Heart & Blood Pressure
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Blood pressure categories
The five blood pressure ranges as recognized by the American Heart Association are:
Blood pressure numbers of less than 120/80 mm Hg are considered within the normal range. If your results fall into this category, stick with heart-healthy habits like following a balanced diet and getting regular exercise.
Elevated blood pressure is when readings consistently range from 120-129 systolic and less than 80 mm Hg diastolic. People with elevated blood pressure are likely to develop high blood pressure unless steps are taken to control the condition.
Hypertension Stage 1
Hypertension Stage 1 is when blood pressure consistently ranges from 130-139 systolic or 80-89 mm Hg diastolic. At this stage of high blood pressure, doctors are likely to prescribe lifestyle changes and may consider adding blood pressure medication based on your risk of atherosclerotic cardiovascular disease (ASCVD), such as heart attack or stroke.
Hypertension Stage 2
Hypertension Stage 2 is when blood pressure consistently ranges at 140/90 mm Hg or higher. At this stage of high blood pressure, doctors are likely to prescribe a combination of blood pressure medications and lifestyle changes.
This stage of high blood pressure requires medical attention. If your blood pressure readings suddenly exceed 180/120 mm Hg, wait five minutes and then test your blood pressure again. If your readings are still unusually high, contact your doctor immediately. You could be experiencing a hypertensive crisis.
If your blood pressure is higher than 180/120 mm Hg and you are experiencing signs of possible organ damage such as chest pain, shortness of breath, back pain, numbness/weakness, change in vision or difficulty speaking, do not wait to see if your pressure comes down on its own.
Your blood pressure numbers and what they mean
Your blood pressure is recorded as two numbers:
Systolic blood pressure (the first number) – indicates how much pressure your blood is exerting against your artery walls when the heart beats.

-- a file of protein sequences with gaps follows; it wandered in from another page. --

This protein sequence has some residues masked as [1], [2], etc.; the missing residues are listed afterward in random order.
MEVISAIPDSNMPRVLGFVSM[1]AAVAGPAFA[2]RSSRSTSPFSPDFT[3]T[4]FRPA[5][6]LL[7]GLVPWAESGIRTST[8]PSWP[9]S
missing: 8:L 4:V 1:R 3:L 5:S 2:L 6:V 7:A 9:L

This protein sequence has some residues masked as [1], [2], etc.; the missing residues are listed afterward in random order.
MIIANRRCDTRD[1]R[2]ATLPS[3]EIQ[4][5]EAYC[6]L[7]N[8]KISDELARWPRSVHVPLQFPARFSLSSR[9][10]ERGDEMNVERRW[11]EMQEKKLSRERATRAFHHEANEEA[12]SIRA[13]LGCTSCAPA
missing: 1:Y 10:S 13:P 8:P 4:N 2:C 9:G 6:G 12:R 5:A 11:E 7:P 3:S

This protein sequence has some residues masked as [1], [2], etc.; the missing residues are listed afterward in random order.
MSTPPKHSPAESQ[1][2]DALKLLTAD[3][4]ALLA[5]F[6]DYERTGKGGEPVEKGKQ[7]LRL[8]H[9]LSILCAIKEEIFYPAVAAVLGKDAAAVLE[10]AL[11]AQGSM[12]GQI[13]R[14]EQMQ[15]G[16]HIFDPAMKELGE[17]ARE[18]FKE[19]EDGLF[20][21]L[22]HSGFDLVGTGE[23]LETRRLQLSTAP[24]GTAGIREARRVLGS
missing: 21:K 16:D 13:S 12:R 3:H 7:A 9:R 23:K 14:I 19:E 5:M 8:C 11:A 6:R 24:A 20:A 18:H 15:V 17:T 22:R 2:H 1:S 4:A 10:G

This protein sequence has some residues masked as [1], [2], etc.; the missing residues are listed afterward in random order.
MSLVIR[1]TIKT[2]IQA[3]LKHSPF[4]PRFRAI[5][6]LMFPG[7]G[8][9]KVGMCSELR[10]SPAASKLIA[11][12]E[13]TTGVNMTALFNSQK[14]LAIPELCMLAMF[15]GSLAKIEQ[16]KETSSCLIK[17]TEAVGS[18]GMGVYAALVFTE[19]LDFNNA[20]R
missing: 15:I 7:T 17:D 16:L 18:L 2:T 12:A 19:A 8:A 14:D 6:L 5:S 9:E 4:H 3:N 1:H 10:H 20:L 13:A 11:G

Diastolic blood pressure (the second number) – indicates how much pressure your blood is exerting against your artery walls while the heart is resting between beats.
Which number is more important?
Typically, more attention is given to systolic blood pressure (the first number) as a major risk factor for cardiovascular disease for people over 50. In most people, systolic blood pressure rises steadily with age due to the increasing stiffness of large arteries, long-term buildup of plaque and an increased incidence of cardiac and vascular disease.
However, either an elevated systolic or an elevated diastolic blood pressure reading may be used to make a diagnosis of high blood pressure. According to recent studies, the risk of death from ischemic heart disease and stroke doubles with every 20 mm Hg systolic or 10 mm Hg diastolic increase among people from age 40 to 89.
Why blood pressure is measured in mm Hg
The abbreviation mm Hg means millimeters of mercury. Mercury was used in the first accurate pressure gauges and is still used in medicine today as the standard unit of measurement for pressure.
Taking your pulse versus checking your blood pressure
While both are indications of health, blood pressure and heart rate (pulse) are two separate measurements. Learn more about the difference between blood pressure and heart rate.
Heart rate and exercise
In discussions about high blood pressure, you will often see heart rate mentioned in relation to exercise. Your target heart rate is based on age and can help you monitor the intensity of your exercise.
- If you measure your heart rate (take your pulse) before, during and after physical activity, you’ll notice it will increase over the course of the exercise.
- The greater the intensity of the exercise, the more your heart rate will increase.
- When you stop exercising, your heart rate does not immediately return to your normal (resting) heart rate.
- The more fit you are, the sooner your heart rate will return to normal.
The exact causes of high blood pressure are often not clear. Your blood pressure may be strongly influenced by:
- family history
- eating patterns, including salty foods
- alcohol intake
- how much physical activity you do.
Some medicines can also raise blood pressure.
You can’t feel high blood pressure. There are usually no warning signs, so you can have it and not know. That’s why it’s important to get it checked.
The best way to know if you have high blood pressure is to have your blood pressure checked by your doctor or health practitioner.
They will take your blood pressure using an inflatable bag (cuff) that goes around your arm. It’s joined to a device that measures the pressure.
Blood pressure can vary at different times of the day. Sometimes it can even go up just because someone is taking it, so it’s important to have an accurate measure of your blood pressure. Talk to your doctor or health practitioner about what your blood pressure level should be.Heart & Blood Pressure
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